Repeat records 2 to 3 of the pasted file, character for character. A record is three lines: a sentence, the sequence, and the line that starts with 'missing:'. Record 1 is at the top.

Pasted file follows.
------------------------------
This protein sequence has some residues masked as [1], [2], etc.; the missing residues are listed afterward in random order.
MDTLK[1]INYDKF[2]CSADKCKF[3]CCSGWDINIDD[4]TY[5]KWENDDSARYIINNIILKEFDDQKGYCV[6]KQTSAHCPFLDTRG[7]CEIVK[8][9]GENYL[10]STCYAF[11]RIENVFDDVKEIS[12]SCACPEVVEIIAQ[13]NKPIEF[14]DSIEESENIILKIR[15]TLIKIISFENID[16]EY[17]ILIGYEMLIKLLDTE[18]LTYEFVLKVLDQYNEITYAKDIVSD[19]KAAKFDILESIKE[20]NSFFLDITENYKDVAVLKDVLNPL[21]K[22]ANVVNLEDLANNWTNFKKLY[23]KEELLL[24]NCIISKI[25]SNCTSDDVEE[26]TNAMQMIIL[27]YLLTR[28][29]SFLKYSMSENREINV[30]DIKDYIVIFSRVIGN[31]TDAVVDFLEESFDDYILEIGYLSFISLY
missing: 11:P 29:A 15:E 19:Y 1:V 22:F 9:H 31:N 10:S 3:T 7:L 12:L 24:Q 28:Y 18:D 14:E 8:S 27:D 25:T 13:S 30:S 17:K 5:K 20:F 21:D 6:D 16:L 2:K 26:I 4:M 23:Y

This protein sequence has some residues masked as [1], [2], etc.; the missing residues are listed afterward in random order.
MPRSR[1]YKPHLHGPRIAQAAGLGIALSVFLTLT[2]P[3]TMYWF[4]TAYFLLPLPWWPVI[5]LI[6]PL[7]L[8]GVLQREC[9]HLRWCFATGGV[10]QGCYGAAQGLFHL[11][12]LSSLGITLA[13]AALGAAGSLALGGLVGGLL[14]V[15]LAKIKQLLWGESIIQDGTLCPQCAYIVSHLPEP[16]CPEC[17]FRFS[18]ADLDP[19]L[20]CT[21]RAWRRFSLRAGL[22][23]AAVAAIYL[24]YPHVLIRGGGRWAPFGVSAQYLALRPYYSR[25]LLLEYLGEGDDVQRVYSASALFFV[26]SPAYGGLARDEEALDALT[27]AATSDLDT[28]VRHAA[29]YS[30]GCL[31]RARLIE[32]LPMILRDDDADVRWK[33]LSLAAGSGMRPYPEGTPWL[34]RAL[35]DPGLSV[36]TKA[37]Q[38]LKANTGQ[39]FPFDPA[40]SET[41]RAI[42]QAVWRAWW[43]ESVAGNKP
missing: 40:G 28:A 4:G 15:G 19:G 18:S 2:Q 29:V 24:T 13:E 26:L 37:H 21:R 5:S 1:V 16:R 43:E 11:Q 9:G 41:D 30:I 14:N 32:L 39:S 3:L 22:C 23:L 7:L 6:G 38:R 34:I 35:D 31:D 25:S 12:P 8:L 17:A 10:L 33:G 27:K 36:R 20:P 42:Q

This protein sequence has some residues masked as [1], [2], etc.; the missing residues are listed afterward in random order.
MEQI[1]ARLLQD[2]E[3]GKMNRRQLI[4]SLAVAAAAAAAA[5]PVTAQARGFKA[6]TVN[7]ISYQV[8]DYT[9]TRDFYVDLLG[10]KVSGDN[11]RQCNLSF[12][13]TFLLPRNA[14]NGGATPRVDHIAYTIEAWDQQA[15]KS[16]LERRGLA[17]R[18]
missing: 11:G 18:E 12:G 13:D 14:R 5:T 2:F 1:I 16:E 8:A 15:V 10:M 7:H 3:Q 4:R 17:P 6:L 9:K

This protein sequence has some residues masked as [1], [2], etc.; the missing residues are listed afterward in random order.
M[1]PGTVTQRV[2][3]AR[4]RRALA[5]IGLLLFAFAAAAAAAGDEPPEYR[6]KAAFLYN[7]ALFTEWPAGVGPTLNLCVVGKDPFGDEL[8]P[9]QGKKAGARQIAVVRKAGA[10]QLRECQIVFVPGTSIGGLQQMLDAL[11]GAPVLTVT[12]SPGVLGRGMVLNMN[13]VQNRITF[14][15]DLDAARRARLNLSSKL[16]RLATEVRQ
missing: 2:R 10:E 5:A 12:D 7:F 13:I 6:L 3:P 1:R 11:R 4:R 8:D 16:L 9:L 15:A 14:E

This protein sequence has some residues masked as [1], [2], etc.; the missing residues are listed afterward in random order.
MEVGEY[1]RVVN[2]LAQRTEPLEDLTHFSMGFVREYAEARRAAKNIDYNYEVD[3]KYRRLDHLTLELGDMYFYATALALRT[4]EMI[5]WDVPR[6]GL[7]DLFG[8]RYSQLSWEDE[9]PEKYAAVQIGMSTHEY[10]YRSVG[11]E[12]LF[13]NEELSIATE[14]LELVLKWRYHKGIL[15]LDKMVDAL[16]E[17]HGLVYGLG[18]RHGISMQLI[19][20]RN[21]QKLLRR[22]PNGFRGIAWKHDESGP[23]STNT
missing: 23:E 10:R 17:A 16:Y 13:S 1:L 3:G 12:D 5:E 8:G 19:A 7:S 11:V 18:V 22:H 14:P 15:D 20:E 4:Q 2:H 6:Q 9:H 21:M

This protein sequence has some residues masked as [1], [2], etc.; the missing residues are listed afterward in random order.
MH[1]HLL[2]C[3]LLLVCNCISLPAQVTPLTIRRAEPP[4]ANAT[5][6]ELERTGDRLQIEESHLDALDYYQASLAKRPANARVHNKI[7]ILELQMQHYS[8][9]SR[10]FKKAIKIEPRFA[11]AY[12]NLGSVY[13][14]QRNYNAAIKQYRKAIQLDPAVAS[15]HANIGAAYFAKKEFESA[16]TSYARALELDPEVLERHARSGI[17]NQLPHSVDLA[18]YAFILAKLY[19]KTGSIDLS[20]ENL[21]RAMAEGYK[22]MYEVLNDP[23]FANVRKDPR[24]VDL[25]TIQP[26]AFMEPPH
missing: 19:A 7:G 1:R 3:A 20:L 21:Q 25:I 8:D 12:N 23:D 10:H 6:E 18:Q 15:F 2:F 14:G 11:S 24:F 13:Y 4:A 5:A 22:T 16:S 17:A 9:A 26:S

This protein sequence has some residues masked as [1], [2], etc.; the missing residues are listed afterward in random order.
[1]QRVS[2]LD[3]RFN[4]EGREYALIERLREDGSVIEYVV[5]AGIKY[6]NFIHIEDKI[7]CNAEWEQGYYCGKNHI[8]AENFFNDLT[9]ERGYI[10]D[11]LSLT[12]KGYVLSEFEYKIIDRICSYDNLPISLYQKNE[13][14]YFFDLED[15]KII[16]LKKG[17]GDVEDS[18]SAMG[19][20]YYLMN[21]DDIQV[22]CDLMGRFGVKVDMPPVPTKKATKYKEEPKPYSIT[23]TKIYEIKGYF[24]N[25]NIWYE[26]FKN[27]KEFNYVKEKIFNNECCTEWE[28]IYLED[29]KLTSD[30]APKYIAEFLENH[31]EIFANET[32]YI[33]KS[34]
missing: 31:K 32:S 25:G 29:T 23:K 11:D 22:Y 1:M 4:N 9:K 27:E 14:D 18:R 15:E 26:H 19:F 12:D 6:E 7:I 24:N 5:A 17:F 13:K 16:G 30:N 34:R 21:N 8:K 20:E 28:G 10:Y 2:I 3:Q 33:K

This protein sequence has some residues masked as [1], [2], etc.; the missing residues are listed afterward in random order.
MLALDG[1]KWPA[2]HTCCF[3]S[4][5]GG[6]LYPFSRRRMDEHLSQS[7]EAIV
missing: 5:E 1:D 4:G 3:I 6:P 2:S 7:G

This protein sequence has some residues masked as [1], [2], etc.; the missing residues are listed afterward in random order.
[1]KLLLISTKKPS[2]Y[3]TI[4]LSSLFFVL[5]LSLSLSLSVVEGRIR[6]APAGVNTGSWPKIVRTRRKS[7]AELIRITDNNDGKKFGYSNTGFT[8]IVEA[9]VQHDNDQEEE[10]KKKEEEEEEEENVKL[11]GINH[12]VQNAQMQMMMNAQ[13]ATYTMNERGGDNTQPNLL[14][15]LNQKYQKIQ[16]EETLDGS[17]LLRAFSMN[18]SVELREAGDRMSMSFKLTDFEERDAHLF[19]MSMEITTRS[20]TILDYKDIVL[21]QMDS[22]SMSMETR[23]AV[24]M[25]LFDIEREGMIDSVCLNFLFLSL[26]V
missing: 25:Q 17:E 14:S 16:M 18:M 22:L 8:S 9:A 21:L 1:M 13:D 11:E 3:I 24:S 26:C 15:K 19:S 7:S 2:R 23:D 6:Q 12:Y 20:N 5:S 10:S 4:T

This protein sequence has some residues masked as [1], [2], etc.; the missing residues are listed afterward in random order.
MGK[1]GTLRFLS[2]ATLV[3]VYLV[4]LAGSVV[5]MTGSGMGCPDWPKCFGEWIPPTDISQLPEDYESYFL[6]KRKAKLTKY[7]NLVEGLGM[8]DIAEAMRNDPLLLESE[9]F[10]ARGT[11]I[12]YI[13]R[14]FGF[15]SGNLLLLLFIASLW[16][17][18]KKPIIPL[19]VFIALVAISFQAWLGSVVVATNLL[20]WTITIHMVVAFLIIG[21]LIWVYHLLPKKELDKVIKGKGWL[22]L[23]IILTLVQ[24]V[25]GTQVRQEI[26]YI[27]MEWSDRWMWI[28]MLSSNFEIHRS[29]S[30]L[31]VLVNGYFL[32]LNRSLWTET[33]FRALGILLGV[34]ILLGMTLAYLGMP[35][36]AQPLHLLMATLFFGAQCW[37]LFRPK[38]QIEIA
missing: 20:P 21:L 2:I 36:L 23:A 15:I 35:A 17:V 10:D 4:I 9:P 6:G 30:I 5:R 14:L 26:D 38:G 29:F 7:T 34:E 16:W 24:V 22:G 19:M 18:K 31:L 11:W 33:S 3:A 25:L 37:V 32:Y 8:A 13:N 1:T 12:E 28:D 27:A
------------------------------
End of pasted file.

This protein sequence has some residues masked as [1], [2], etc.; the missing residues are listed afterward in random order.
MPRSR[1]YKPHLHGPRIAQAAGLGIALSVFLTLT[2]P[3]TMYWF[4]TAYFLLPLPWWPVI[5]LI[6]PL[7]L[8]GVLQREC[9]HLRWCFATGGV[10]QGCYGAAQGLFHL[11][12]LSSLGITLA[13]AALGAAGSLALGGLVGGLL[14]V[15]LAKIKQLLWGESIIQDGTLCPQCAYIVSHLPEP[16]CPEC[17]FRFS[18]ADLDP[19]L[20]CT[21]RAWRRFSLRAGL[22][23]AAVAAIYL[24]YPHVLIRGGGRWAPFGVSAQYLALRPYYSR[25]LLLEYLGEGDDVQRVYSASALFFV[26]SPAYGGLARDEEALDALT[27]AATSDLDT[28]VRHAA[29]YS[30]GCL[31]RARLIE[32]LPMILRDDDADVRWK[33]LSLAAGSGMRPYPEGTPWL[34]RAL[35]DPGLSV[36]TKA[37]Q[38]LKANTGQ[39]FPFDPA[40]SET[41]RAI[42]QAVWRAWW[43]ESVAGNKP
missing: 40:G 28:A 4:G 15:G 19:G 18:S 2:Q 29:V 24:T 13:E 26:L 37:H 21:R 5:S 1:V 16:R 43:E 11:Q 9:G 41:D 30:I 14:N 32:L 39:S 3:L 22:C 23:L 7:L 6:G 38:R 34:I 35:D 31:D 25:S 12:P 8:L 17:A 10:L 33:G 27:K 36:R 20:P 42:Q

This protein sequence has some residues masked as [1], [2], etc.; the missing residues are listed afterward in random order.
MEQI[1]ARLLQD[2]E[3]GKMNRRQLI[4]SLAVAAAAAAAA[5]PVTAQARGFKA[6]TVN[7]ISYQV[8]DYT[9]TRDFYVDLLG[10]KVSGDN[11]RQCNLSF[12][13]TFLLPRNA[14]NGGATPRVDHIAYTIEAWDQQA[15]KS[16]LERRGLA[17]R[18]
missing: 11:G 18:E 12:G 13:D 14:R 5:T 2:F 1:I 16:E 8:A 15:V 10:M 7:H 3:Q 4:R 17:P 6:L 9:K